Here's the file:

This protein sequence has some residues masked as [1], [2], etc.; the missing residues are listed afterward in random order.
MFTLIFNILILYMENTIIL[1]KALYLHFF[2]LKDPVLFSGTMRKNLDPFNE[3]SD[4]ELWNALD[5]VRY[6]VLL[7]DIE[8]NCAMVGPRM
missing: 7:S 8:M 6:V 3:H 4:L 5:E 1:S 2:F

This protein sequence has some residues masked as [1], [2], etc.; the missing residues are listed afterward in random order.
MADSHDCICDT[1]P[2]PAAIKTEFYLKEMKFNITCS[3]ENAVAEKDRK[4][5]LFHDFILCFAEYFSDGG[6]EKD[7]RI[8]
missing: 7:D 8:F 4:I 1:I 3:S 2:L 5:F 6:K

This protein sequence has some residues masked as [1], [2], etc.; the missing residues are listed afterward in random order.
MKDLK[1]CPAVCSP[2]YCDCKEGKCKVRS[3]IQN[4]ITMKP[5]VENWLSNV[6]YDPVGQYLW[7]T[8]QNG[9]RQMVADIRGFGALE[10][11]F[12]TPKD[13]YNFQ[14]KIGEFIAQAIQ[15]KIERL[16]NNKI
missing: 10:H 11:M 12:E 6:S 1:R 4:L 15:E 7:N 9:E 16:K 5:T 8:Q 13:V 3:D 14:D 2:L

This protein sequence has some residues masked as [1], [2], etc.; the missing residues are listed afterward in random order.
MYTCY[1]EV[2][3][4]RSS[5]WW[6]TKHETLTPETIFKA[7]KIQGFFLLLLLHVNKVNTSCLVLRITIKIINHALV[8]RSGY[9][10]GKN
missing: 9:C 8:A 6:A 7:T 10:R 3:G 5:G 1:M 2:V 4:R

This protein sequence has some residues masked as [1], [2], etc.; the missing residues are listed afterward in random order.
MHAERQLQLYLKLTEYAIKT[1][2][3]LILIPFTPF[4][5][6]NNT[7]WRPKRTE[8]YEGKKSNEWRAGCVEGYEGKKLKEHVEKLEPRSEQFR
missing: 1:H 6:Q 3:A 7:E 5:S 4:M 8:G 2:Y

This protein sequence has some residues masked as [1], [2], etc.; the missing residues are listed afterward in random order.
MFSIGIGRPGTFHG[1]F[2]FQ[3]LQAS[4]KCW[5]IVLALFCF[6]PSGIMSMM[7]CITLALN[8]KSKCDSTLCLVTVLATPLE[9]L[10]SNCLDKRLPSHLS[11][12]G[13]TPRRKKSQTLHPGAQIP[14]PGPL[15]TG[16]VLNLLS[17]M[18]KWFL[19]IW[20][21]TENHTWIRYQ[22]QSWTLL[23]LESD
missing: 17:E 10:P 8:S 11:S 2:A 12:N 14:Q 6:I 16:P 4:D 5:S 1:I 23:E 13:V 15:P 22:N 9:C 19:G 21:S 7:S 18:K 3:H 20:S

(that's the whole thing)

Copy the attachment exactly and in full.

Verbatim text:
This protein sequence has some residues masked as [1], [2], etc.; the missing residues are listed afterward in random order.
MFTLIFNILILYMENTIIL[1]KALYLHFF[2]LKDPVLFSGTMRKNLDPFNE[3]SD[4]ELWNALD[5]VRY[6]VLL[7]DIE[8]NCAMVGPRM
missing: 7:S 8:M 6:V 3:H 4:L 5:E 1:S 2:F

This protein sequence has some residues masked as [1], [2], etc.; the missing residues are listed afterward in random order.
MADSHDCICDT[1]P[2]PAAIKTEFYLKEMKFNITCS[3]ENAVAEKDRK[4][5]LFHDFILCFAEYFSDGG[6]EKD[7]RI[8]
missing: 7:D 8:F 4:I 1:I 3:S 2:L 5:F 6:K

This protein sequence has some residues masked as [1], [2], etc.; the missing residues are listed afterward in random order.
MKDLK[1]CPAVCSP[2]YCDCKEGKCKVRS[3]IQN[4]ITMKP[5]VENWLSNV[6]YDPVGQYLW[7]T[8]QNG[9]RQMVADIRGFGALE[10][11]F[12]TPKD[13]YNFQ[14]KIGEFIAQAIQ[15]KIERL[16]NNKI
missing: 10:H 11:M 12:E 6:S 1:R 4:L 15:E 7:N 9:E 16:K 5:T 8:Q 13:V 3:D 14:D 2:L

This protein sequence has some residues masked as [1], [2], etc.; the missing residues are listed afterward in random order.
MYTCY[1]EV[2][3][4]RSS[5]WW[6]TKHETLTPETIFKA[7]KIQGFFLLLLLHVNKVNTSCLVLRITIKIINHALV[8]RSGY[9][10]GKN
missing: 9:C 8:A 6:A 7:T 10:R 3:G 5:G 1:M 2:V 4:R

This protein sequence has some residues masked as [1], [2], etc.; the missing residues are listed afterward in random order.
MHAERQLQLYLKLTEYAIKT[1][2][3]LILIPFTPF[4][5][6]NNT[7]WRPKRTE[8]YEGKKSNEWRAGCVEGYEGKKLKEHVEKLEPRSEQFR
missing: 1:H 6:Q 3:A 7:E 5:S 4:M 8:G 2:Y

This protein sequence has some residues masked as [1], [2], etc.; the missing residues are listed afterward in random order.
MFSIGIGRPGTFHG[1]F[2]FQ[3]LQAS[4]KCW[5]IVLALFCF[6]PSGIMSMM[7]CITLALN[8]KSKCDSTLCLVTVLATPLE[9]L[10]SNCLDKRLPSHLS[11][12]G[13]TPRRKKSQTLHPGAQIP[14]PGPL[15]TG[16]VLNLLS[17]M[18]KWFL[19]IW[20][21]TENHTWIRYQ[22]QSWTLL[23]LESD
missing: 17:E 10:P 8:S 11:S 2:A 12:N 14:Q 6:I 16:P 4:D 5:S 1:I 23:E 13:V 15:P 22:N 9:C 19:G 21:S 7:S 18:K 3:H 20:S